“We had two significant injuries in the crew,” McKenna related, “and injuries in rowing are very difficult to deal with. You back off a little to protect the injury, and suddenly you’re not going as fast. It happened after City’s, and at Stotes we didn’t have a great row in the finals but it was good enough.”

With a busy schedule going forward through the rest of May into the middle of June, there really wasn’t a chance to get everyone fully healthy again.

“There’s a cascading effect where it then hits you psychologically,” McKenna explained. “They’re not machines, and it becomes a distraction.”

The varsity’s results at the Scholastic Nationals and Youth Nationals fell short of expectations, but over in England the Mount won its first race at Henley, easily outpacing an eight from Hinksey Sculling School in Oxford. The Mount’s B boat did not fare as well, losing by a length in its debut against St. George’s College, a Weybridge, Surrey squad which had placed third at the National Schools Regatta.

Meanwhile, another homegrown group from just outside of Oxford was attracting attention from the foreign crews. Headington School had already received recognition in England as the dominant National Schools Champion in 2015, and at Henley the Mount’s McKenna agreed with his American colleagues that “Right from the first round of racing you could see that Headington was the team to beat. They were on a par with the top U.S. crews we saw this year.”

After their opening round victory, the Mounties faced a strong stateside rival they’d seen before this spring. In one of the invitational regattas staged by St. Andrew’s School in Delaware, the Mount had lost to Kent by about six seats. Kent increased that margin when the two boats met at Henley, crossing the line two-and-a-half lengths ahead of the Magic.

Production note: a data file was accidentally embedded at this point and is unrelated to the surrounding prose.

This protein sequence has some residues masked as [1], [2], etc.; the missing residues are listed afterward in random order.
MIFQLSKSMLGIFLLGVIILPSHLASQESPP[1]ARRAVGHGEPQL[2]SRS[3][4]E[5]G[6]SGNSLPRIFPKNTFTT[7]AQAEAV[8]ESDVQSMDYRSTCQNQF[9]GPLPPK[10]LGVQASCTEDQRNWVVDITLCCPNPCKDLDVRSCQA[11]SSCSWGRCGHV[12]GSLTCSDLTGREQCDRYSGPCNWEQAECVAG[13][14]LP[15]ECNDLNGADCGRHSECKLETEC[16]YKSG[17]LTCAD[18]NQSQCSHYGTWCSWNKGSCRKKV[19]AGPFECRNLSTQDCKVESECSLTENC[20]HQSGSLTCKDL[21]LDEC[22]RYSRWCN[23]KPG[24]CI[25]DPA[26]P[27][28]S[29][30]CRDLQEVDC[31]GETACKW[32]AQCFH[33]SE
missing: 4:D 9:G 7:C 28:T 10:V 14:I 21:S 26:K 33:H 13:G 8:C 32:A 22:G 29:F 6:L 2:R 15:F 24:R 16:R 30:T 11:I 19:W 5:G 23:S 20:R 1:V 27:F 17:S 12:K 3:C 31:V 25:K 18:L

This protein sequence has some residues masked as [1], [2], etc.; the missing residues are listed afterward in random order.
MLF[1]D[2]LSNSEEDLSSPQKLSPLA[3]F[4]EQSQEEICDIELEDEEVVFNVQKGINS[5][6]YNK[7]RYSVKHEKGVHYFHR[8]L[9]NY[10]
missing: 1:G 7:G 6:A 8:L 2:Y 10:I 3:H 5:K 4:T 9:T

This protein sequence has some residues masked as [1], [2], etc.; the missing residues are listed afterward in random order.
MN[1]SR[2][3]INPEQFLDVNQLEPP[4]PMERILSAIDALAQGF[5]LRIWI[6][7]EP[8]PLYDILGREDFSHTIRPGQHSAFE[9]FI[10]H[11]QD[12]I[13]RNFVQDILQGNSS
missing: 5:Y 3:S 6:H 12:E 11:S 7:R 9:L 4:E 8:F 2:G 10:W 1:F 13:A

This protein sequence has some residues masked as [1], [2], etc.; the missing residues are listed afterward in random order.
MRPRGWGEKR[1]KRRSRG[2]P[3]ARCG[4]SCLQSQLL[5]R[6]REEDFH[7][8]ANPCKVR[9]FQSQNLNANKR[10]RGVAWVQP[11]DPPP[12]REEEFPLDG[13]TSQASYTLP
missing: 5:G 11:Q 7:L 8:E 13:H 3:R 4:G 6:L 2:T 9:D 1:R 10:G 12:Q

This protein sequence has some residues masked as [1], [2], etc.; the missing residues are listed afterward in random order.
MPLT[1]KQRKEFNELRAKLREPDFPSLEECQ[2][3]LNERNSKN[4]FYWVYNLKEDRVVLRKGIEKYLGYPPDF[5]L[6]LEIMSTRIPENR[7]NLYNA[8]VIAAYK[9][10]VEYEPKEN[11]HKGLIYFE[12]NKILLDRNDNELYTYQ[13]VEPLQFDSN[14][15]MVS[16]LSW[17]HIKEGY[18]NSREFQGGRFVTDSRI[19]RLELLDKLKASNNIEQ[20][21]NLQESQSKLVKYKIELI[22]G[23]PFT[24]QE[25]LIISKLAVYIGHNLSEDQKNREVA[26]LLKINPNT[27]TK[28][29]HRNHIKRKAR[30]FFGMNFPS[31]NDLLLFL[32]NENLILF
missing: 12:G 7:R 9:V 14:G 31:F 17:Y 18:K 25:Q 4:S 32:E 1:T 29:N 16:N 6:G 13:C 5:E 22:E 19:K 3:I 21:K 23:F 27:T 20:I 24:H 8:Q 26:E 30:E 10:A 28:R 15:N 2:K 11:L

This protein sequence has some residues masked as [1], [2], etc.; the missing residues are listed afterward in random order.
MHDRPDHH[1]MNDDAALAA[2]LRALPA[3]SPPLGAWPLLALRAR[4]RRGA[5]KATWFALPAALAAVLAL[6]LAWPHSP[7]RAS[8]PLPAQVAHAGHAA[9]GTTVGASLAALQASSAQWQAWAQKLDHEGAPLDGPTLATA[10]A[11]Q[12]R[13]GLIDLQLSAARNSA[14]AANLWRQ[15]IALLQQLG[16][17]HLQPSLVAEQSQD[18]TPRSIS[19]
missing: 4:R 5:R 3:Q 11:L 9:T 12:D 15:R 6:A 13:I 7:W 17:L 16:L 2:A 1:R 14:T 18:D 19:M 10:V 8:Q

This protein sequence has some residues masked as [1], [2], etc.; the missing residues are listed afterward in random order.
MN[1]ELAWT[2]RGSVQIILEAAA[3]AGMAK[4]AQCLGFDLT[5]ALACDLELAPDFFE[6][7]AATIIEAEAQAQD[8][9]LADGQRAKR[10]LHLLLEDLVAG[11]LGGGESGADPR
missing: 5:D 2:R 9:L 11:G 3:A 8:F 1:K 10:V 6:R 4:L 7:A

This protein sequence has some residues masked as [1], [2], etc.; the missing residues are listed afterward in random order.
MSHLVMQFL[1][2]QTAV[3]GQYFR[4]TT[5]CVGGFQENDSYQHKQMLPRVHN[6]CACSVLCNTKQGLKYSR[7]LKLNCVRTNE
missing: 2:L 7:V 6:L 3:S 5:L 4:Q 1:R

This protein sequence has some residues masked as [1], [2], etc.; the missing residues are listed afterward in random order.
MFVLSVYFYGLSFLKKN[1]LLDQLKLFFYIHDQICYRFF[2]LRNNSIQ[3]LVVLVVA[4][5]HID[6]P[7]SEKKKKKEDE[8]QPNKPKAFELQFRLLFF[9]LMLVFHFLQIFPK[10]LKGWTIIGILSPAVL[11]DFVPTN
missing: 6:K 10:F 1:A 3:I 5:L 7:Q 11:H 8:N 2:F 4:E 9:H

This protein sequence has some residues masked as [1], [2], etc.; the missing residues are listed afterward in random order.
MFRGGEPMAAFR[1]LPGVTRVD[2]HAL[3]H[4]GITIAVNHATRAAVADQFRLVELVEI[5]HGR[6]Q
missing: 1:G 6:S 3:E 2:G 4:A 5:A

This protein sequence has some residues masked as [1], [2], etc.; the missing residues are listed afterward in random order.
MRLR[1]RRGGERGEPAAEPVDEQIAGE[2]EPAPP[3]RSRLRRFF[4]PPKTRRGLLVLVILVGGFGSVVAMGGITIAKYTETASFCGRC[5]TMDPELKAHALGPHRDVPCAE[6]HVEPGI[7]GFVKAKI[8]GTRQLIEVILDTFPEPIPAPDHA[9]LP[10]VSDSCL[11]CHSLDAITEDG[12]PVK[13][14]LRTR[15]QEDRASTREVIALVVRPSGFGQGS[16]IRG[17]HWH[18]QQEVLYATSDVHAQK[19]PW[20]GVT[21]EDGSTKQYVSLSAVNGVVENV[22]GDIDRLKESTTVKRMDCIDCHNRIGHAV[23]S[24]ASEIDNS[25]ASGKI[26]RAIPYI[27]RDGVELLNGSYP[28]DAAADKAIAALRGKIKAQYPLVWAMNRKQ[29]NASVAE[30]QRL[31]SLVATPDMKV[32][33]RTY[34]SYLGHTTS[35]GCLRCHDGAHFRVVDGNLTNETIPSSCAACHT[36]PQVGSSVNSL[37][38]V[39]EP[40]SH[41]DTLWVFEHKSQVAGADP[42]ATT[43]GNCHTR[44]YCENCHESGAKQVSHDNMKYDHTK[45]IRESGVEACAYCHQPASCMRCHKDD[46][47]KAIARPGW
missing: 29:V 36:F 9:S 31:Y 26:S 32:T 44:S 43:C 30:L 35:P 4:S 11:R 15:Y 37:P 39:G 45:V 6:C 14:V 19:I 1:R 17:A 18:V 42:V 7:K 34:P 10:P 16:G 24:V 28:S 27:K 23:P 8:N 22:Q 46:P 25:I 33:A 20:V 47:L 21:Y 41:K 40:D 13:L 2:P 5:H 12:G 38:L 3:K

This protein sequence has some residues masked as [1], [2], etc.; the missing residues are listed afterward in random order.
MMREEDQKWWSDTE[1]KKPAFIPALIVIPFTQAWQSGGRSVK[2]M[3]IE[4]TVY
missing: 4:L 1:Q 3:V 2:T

“We may have given them a fight if we’d had a very good row,” McKenna said, “but that didn’t happen. Kent went on and gave Headington a much better race in the final than many people thought they would.”

The Connecticut crew had lost to Massachusetts’ Phillips Andover Academy by half a second in the finals of the New England Interscholastic championships, but when both crews competed at Henley, Kent gave the better performance. After knocking out the Mount, Kent won by one and three-quarters lengths in a semifinal match-up with Northern Ireland’s Portora Royal School. In the other semi, Andover was eliminated by Headington, which won by one and one-quarter lengths and then went on to claim the Peabody Cup in Sunday afternoon’s final, shading Kent by one-third of a boat-length.

When the Thames and neighboring streams are rain-swollen, some cross currents from tributaries can affect the water on the race course, despite various booms and barriers set up to stop them. Depending on the exact conditions, this has been known to make one of the two lanes of the narrow course (known as the Buckinghamshire and Berkshire “stations” after the two counties separated by the river) “faster” than the other.

With a relatively mild current during the HWR, McKenna said, “The course was fair, and the station you were in didn’t matter.”

Although no modern day Mounties were competing on Sunday after the four was eliminated, they got to see one of their forerunners win a gold medal in the collegiate “Academic Fours” event on Sunday afternoon. Amanda Chain, a 2007 graduate who rowed in the Mount first varsity eight to win a Stotesbury gold medal, is enrolled in a graduate program at the University of London, and she helped power their four to victory.

In addition to taking in the sights around Henley itself, the Mount girls were able to make day trips into London and out to Oxford.
This was the fourth time that McKenna made the pilgrimage to the Henley with his MSJ rowers, and as he observed, “With all the history and tradition, the trip is a winner no matter how you do in the racing. It’s a tremendous experience for the kids.”